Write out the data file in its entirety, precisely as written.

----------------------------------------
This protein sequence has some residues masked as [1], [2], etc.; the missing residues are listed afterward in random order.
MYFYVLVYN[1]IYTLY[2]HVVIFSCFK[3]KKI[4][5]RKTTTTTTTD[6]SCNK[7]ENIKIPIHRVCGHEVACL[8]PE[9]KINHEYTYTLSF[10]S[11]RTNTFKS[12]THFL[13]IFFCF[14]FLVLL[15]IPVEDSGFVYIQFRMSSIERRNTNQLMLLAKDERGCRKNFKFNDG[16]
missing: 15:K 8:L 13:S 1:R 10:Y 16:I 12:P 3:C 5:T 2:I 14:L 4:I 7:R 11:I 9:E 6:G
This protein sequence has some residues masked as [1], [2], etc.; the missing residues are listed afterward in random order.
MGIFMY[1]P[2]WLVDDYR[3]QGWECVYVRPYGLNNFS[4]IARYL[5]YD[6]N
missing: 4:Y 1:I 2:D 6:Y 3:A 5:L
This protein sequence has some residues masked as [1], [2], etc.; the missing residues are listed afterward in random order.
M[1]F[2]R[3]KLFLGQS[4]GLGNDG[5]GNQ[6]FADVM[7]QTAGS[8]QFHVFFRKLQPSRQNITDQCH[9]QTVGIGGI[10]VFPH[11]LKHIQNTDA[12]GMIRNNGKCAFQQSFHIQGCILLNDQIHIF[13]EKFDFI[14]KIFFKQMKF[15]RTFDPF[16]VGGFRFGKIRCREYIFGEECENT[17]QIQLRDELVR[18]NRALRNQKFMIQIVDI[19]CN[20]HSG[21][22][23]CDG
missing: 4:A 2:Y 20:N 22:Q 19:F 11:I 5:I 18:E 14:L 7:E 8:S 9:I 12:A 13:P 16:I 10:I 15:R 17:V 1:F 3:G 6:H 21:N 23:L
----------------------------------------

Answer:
This protein sequence has some residues masked as [1], [2], etc.; the missing residues are listed afterward in random order.
MYFYVLVYN[1]IYTLY[2]HVVIFSCFK[3]KKI[4][5]RKTTTTTTTD[6]SCNK[7]ENIKIPIHRVCGHEVACL[8]PE[9]KINHEYTYTLSF[10]S[11]RTNTFKS[12]THFL[13]IFFCF[14]FLVLL[15]IPVEDSGFVYIQFRMSSIERRNTNQLMLLAKDERGCRKNFKFNDG[16]
missing: 15:K 8:L 13:S 1:R 10:Y 16:I 12:P 3:C 5:T 2:I 14:L 4:I 7:R 11:I 9:E 6:G
This protein sequence has some residues masked as [1], [2], etc.; the missing residues are listed afterward in random order.
MGIFMY[1]P[2]WLVDDYR[3]QGWECVYVRPYGLNNFS[4]IARYL[5]YD[6]N
missing: 4:Y 1:I 2:D 6:Y 3:A 5:L
This protein sequence has some residues masked as [1], [2], etc.; the missing residues are listed afterward in random order.
M[1]F[2]R[3]KLFLGQS[4]GLGNDG[5]GNQ[6]FADVM[7]QTAGS[8]QFHVFFRKLQPSRQNITDQCH[9]QTVGIGGI[10]VFPH[11]LKHIQNTDA[12]GMIRNNGKCAFQQSFHIQGCILLNDQIHIF[13]EKFDFI[14]KIFFKQMKF[15]RTFDPF[16]VGGFRFGKIRCREYIFGEECENT[17]QIQLRDELVR[18]NRALRNQKFMIQIVDI[19]CN[20]HSG[21][22][23]CDG
missing: 4:A 2:Y 20:N 22:Q 19:F 11:I 5:I 18:E 14:L 7:E 8:S 9:I 12:A 13:P 16:I 10:I 15:R 17:V 1:F 3:G 6:H 21:N 23:L